Have you ever picked up a bottle of whisky and noticed the liquid inside is hazy? Or dropped ice into a glass of whisky only to see it turn cloudy? Fear not, this isn’t faulty product. It’s whisky that is non-chill filtered, and it’s coveted by enthusiasts.
Unless it’s chill filtered, any bottle of whisky that’s diluted with water or allowed to sit undisturbed at room temperature for a couple of hours will develop a haze, says former Four Roses master distiller Jim Rutledge. “The haze will ultimately turn to ugly, nasty looking solids in the bottle,” he says.
In fact, confused consumers often return these hazy bottles to the store, says Jefferson’s bourbon founder Trey Zoeller. “As much as I love the non-chill filtration, it’s a pain. People find floaters and are unhappy,” Zoeller says. Given this problem, most distillers simply choose to chill filter before bottling.
Chill filtration prevents whisky from developing a haze, but it can also strip it of flavor if not done carefully. Former Heaven Hill master distiller Denny Potter explains that chill filtration removes fatty acids, esters, and proteins that create the haze, also known as ‘chill floc.’ “Our chill filter process involves dropping the temperature of our whiskey to around 28-30˚F, forcing the whiskey to floc, and running it through a pressure-leaf filtration media,” Potter says. “This media will remove the chill floc without altering the color or flavor.”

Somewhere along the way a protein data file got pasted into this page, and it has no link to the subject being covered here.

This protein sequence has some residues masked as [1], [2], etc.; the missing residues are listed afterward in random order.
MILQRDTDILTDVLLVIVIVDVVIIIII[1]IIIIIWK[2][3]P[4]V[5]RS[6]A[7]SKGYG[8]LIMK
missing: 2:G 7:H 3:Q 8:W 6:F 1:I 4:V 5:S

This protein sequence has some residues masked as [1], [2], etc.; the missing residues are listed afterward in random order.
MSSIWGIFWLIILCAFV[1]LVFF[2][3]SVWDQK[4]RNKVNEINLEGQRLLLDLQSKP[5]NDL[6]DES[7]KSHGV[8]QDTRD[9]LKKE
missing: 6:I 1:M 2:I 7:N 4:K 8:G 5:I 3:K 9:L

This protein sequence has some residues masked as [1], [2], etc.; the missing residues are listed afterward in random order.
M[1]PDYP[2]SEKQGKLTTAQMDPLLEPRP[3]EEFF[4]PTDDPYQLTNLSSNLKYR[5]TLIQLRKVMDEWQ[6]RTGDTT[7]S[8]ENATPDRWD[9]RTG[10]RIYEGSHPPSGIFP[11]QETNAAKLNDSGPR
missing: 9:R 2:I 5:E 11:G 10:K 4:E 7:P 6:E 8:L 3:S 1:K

Some distillers will drop the temperature as low as 10˚F during the chill process, while others use carbon filtration to remove the floc. But there’s a trade-off for such crystal-clear whisky; Potter contends that carbon filtration removes flavor, too. Rutledge notes that today’s connoisseurs actually prefer their whisky to be non-chill filtered because it assures them that flavors haven’t been stripped away.
Distillers like MB Roland founder Paul Tomaszewski are staunch advocates of non-chill filtered whisky. “There’s an intimacy, an extra warmth and depth to non-chill filtered whisky,” he says. “The flavor profile contains additional layers and is just as bold and untamed as if you were pouring directly from the barrel, which in essence, you are.”
How to Tell if Your Whisky is Non-Chill Filtered
Many non-chill filtered whiskies proclaim it on the label. But if you are uncertain, these easy tests can help determine if a whisky has been filtered for aesthetic reasons.
Shake it Up: Swish the bottle and look closely as the whisky drips down the inside of the bottle neck. Tomaszewski says non-chill filtered whisky will often reveal cloudy residue.
Fuggedaboutit: According to Tomaszewski, a non-chill filtered whisky allowed to sit out in a glass overnight will become opaque.
Put the Chill On: Place the bottle in the freezer. “If you do not see any cloudiness once the temperature of the liquid gets below 30˚F, then it is probably a good indication that the whisky was chill filtered,” Potter says.
The Burden of Proof: Higher-proof whiskies make it more challenging to identify chill filtration, according to Rutledge. “The more water added to a whisky the faster the precipitation will occur, so lower proof whiskies are at greater risk for fatty acid precipitation,” he says. “I’ve never seen a haze in a barrel strength whisky, no matter how long a bottle is left standing undisturbed.” Dilute high-proof whisky with water before testing.